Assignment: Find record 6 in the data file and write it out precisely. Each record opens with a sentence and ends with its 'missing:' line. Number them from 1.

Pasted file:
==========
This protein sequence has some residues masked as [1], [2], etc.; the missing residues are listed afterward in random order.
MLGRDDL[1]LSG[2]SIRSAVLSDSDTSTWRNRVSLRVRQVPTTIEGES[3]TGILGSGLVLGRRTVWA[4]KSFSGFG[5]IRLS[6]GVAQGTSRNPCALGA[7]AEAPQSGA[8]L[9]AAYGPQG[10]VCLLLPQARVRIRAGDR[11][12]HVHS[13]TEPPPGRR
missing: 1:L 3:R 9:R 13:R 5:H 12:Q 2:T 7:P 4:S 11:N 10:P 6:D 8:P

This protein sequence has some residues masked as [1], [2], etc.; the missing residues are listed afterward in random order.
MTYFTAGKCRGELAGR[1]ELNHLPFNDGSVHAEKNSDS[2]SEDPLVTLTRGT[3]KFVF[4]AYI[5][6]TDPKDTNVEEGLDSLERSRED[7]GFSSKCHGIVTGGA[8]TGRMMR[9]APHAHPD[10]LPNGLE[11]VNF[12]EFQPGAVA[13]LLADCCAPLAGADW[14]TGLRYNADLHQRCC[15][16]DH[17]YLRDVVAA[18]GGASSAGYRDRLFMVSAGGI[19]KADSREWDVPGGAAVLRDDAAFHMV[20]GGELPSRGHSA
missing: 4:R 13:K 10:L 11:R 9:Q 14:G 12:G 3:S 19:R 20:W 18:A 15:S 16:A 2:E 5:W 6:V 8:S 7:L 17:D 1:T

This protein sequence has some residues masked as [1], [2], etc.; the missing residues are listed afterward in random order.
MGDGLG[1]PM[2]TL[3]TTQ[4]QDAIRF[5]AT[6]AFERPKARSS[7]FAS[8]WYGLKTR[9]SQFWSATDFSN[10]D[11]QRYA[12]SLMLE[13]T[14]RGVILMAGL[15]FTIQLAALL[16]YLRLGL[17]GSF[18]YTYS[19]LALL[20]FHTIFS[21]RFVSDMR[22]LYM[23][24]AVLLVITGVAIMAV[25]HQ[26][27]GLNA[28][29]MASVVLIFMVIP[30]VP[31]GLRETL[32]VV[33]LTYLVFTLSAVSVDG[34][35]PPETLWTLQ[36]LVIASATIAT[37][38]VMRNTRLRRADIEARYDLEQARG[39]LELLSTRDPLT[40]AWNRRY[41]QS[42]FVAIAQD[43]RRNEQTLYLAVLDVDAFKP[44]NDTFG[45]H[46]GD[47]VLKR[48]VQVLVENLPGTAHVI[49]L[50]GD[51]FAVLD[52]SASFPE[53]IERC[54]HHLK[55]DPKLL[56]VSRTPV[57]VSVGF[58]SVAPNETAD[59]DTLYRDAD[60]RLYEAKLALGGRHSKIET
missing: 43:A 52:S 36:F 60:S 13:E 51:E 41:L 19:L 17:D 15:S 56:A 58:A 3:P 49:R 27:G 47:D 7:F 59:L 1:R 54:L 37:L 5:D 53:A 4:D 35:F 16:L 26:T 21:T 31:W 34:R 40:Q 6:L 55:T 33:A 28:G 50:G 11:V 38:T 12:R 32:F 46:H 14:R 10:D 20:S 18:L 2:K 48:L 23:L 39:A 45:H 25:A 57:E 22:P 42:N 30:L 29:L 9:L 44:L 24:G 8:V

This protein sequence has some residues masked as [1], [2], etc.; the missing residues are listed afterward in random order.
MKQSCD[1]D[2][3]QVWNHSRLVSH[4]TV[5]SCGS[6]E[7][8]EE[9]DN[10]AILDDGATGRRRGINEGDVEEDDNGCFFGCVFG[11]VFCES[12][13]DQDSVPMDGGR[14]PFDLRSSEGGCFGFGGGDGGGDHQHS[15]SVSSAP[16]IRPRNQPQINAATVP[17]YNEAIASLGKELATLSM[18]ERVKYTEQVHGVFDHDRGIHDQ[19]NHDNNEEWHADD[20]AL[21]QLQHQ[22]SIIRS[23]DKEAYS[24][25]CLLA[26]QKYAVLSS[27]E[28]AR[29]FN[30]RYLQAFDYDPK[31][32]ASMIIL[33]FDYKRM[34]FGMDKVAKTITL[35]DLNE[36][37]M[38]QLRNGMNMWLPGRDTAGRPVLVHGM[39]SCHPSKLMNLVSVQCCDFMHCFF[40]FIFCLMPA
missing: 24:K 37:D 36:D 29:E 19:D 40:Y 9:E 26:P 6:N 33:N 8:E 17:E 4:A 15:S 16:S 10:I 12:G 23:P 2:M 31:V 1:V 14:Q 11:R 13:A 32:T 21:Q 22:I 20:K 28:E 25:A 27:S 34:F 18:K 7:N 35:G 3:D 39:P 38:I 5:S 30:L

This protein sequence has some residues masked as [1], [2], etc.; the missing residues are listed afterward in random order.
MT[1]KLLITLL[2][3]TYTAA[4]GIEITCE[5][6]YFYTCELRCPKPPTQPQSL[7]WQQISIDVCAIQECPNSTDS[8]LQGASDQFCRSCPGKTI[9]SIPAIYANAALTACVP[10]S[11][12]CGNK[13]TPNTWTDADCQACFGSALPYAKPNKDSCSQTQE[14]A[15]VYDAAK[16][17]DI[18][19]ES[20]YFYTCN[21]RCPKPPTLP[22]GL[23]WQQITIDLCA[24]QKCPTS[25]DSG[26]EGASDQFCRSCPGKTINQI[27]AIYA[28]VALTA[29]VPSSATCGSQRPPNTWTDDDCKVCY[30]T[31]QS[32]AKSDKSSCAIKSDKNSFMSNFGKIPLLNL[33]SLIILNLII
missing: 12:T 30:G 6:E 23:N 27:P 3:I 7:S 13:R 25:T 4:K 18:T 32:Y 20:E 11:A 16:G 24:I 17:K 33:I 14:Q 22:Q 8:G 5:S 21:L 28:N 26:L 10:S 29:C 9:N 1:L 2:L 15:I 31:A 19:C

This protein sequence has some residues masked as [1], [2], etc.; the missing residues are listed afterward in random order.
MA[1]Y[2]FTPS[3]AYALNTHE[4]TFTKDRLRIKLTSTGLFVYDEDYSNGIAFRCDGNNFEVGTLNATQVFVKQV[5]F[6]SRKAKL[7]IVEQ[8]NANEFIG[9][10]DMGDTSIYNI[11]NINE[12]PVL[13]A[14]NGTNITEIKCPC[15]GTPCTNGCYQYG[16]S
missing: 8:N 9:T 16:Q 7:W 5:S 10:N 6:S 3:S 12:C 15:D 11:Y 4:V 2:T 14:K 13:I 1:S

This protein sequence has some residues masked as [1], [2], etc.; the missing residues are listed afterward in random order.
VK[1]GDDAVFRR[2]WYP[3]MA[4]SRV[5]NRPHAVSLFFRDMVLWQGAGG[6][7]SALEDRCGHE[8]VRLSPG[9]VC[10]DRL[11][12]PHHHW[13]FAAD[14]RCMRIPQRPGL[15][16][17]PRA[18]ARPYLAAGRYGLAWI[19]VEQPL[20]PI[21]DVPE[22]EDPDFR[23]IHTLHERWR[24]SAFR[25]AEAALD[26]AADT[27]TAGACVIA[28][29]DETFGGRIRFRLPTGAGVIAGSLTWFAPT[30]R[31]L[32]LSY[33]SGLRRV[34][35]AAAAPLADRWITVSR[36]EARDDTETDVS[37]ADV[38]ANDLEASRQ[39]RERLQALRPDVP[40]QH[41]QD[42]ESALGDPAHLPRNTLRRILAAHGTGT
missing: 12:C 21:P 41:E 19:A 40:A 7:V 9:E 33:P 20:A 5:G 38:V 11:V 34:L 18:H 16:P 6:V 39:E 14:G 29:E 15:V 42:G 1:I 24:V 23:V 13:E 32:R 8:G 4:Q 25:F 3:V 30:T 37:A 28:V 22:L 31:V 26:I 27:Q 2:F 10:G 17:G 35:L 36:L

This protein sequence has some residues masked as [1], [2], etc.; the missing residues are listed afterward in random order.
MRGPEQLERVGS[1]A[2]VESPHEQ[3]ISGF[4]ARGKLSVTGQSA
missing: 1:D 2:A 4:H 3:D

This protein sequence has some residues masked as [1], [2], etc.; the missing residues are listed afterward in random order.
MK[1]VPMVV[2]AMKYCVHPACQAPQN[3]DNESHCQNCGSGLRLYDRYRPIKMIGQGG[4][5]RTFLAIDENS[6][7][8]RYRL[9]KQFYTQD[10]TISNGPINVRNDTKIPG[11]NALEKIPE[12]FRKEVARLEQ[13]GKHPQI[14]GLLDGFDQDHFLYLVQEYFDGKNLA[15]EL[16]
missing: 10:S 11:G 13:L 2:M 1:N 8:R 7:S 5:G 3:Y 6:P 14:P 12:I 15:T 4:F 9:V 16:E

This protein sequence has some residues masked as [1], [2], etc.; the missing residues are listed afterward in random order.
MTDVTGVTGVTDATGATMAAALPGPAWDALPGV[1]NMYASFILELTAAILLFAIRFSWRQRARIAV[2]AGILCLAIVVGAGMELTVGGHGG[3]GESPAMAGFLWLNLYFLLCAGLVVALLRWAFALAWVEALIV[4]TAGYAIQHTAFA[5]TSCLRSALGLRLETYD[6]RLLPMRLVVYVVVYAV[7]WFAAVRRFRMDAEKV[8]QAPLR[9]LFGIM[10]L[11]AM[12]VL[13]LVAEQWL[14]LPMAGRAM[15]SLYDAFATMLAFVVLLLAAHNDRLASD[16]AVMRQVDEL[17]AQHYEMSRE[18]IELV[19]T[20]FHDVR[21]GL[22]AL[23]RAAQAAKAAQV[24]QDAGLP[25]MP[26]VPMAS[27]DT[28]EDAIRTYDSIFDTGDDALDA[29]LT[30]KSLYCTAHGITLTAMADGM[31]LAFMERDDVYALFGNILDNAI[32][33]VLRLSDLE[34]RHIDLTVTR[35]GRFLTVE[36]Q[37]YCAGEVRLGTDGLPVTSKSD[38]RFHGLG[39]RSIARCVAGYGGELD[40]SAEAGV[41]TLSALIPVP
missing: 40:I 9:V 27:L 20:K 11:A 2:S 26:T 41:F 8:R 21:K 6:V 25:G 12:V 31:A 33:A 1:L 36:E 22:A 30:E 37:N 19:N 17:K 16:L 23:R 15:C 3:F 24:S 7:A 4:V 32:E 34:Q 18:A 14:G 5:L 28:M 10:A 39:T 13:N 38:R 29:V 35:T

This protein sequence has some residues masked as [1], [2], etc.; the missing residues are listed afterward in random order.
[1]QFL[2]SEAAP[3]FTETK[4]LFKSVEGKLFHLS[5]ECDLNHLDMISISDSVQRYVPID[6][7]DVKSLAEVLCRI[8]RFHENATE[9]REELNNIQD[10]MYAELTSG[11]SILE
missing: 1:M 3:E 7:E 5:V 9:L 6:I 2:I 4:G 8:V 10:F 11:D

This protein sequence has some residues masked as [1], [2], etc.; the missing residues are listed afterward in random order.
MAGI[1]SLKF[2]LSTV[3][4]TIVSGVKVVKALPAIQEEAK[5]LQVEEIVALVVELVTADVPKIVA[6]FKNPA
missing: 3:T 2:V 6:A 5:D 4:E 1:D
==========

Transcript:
This protein sequence has some residues masked as [1], [2], etc.; the missing residues are listed afterward in random order.
MA[1]Y[2]FTPS[3]AYALNTHE[4]TFTKDRLRIKLTSTGLFVYDEDYSNGIAFRCDGNNFEVGTLNATQVFVKQV[5]F[6]SRKAKL[7]IVEQ[8]NANEFIG[9][10]DMGDTSIYNI[11]NINE[12]PVL[13]A[14]NGTNITEIKCPC[15]GTPCTNGCYQYG[16]S
missing: 8:N 9:T 16:Q 7:W 5:S 10:N 6:S 3:S 12:C 15:D 11:Y 4:V 2:T 14:K 13:I 1:S